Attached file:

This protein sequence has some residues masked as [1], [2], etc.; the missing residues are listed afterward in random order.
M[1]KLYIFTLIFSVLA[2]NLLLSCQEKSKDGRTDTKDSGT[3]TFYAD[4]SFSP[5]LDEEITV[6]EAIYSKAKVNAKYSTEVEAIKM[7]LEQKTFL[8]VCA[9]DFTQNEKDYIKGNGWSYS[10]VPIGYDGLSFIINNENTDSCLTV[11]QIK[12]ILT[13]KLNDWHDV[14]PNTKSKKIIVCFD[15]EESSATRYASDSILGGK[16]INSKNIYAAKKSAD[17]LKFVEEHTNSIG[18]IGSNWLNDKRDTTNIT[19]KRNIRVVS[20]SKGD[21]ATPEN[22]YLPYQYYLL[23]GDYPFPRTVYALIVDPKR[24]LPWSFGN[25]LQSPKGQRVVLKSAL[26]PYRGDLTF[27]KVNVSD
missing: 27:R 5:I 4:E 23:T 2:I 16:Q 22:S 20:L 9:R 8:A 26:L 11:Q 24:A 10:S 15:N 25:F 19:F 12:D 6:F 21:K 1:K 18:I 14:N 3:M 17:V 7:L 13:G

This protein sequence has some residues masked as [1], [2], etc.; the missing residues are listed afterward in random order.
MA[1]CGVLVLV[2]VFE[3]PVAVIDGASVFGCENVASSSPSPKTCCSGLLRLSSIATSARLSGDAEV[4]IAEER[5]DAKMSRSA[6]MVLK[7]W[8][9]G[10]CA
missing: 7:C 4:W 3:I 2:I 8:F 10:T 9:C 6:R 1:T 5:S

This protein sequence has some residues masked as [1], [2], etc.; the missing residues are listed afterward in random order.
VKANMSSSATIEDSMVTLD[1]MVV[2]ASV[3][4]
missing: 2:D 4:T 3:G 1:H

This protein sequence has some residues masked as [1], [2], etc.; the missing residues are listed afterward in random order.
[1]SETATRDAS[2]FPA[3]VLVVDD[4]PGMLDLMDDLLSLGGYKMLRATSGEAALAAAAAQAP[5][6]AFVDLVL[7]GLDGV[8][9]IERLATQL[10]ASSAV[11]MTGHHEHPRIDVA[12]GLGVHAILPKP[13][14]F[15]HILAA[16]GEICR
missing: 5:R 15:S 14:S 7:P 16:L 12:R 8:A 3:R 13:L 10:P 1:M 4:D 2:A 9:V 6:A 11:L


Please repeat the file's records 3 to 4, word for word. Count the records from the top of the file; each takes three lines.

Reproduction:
This protein sequence has some residues masked as [1], [2], etc.; the missing residues are listed afterward in random order.
VKANMSSSATIEDSMVTLD[1]MVV[2]ASV[3][4]
missing: 2:D 4:T 3:G 1:H

This protein sequence has some residues masked as [1], [2], etc.; the missing residues are listed afterward in random order.
[1]SETATRDAS[2]FPA[3]VLVVDD[4]PGMLDLMDDLLSLGGYKMLRATSGEAALAAAAAQAP[5][6]AFVDLVL[7]GLDGV[8][9]IERLATQL[10]ASSAV[11]MTGHHEHPRIDVA[12]GLGVHAILPKP[13][14]F[15]HILAA[16]GEICR
missing: 5:R 15:S 14:S 7:P 16:L 12:R 8:A 3:R 13:L 10:P 1:M 4:D 2:A 9:V 6:A 11:L